With subtlety and exceptional sensitivity, Oldenbourg analyzes the complicated tangle of currents and ideas that motivated the Crusades. As Oldenbourg describes them, the Crusades were not simply a religious phenomenon, nor were they motivated by pure aggression. They were the result of a religious climate that led people of all walks of life to leave their homes and follow the unattainable ideal of heaven on earth. Oldenbourg evokes the entire structure of feudal society and reveals the ingenuity of the Latin Kingdom of Jerusalem. The story is peopled with such great personalities as Bohemond, Tancred, Peter the Hermit, Godfrey of Bouillon, Saladin, and Richard the Lionheart.
©1966 Random House; (P)1997 Blackstone Audio Inc.
A true classic of history, this great work by Oldenbourg seems a lasting treasure. She seems to have a familiarity with the mindset of the 11th century crusading Norman, the Byzantine, the Syrian Jacobite, the Armenian, the Turkoman, and the Moslem, from the peasant to Saladin himself. She takes us on a whirlwind tour of Syria in these fascinating decades of back-and-forth struggle, elucidating the motivations of the struggle, whether chivalrous, religious, or barbaric. This book is just as important for understanding the East as a history of the middle ages is for understanding the west.
I must say, this is a lovely and detailed book as well as insightful and descriptive. However detailed description in this case is a double edged sword. I found it enjoyable, but I believe it could be too monotonous, in my opinion, the content of the book could be wrapped up in 14 hours, but because of the descriptive narrative, it was dragged on for 24 hours. This volume is overall, very enjoyable and accurate as far as the social condition of the 11-13 century Europe and Middle East.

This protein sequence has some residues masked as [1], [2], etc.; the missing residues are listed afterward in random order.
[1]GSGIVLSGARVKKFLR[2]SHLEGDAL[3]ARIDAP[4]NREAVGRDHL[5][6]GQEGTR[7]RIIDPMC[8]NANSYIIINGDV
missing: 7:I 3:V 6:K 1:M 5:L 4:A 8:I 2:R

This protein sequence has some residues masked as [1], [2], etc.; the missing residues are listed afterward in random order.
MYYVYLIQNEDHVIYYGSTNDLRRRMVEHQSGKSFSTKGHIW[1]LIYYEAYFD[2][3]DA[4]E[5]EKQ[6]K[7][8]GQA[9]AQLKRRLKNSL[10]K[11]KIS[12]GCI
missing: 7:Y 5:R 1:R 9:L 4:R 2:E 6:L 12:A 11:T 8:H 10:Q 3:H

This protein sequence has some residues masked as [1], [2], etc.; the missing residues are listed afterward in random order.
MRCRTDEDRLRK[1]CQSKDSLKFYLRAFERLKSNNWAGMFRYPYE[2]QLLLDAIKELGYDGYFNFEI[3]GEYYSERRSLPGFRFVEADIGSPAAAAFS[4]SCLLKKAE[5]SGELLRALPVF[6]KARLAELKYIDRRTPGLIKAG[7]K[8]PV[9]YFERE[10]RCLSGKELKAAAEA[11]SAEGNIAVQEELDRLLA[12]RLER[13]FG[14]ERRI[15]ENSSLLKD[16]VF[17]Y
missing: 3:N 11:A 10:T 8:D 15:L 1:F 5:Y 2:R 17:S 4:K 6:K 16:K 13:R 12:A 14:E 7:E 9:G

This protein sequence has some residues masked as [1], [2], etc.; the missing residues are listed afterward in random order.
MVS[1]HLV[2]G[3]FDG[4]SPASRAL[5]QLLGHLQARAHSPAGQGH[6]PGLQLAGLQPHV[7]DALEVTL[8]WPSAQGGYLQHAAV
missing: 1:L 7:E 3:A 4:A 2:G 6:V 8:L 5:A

It took me a couple of tries to get through Oldenbourg's history of the Crusades. She begins and ends her account with several chapters of social history and analysis; when I first tried to listen, I found myself wanting her to ditch the peasant farmers of France and get ON with it.
The second time around, I was less hurried and was able to listen to these chapters with pleasure. And she does, eventually, get on with it, providing a vigorous, anecdote-rich history of the first three Crusades. The military action develops clearly and vividly, and the background chapters are useful in understanding how Europe and the East came to blows in the way they did. It's a good overview.
Oldenbourg chooses to focus almost entirely on the rise and fall of the Kingdom of Jerusalem and the other crusader kingdoms - "Outremer," or "Over the Sea," as they were known. This focus helps to explain, in two crucial areas, the choices she made, choices that I think weaken the book.
First, why only three Crusades? I would have preferred to see the story continued at least through the fourth Crusade, when the Western Europeans sacked their former ally, Constantinople; but that Crusade has little to do with Jerusalem. It's a reasonable approach, but it leaves out one of the more interesting campaigns (not to mention a generous helping of irony).
Second, while the main action was happening in Palestine, there were auxiliary conflicts in other areas, especially during the Second Crusade. There were campaigns against Muslims in Spain, against pagan tribes in Northern Germany, against fellow Christians - "heretics" - in southern France. Oldenbourg covers almost none of this.
Another aspect of the book that troubled me is a curious anti-feminist slant to some of the narrative. For example, Melisende, one of the queens of Jerusalem, gets especially negative treatment for trying to meddle in politics. The picture of her given by Oldenbourg is 180 degrees from that given by Jonathan Phillips in his excellent one-volume history, Holy Warriors. Phillips devotes a whole chapter to Melisende, titled “A Woman of Unusual Wisdom and Discretion.”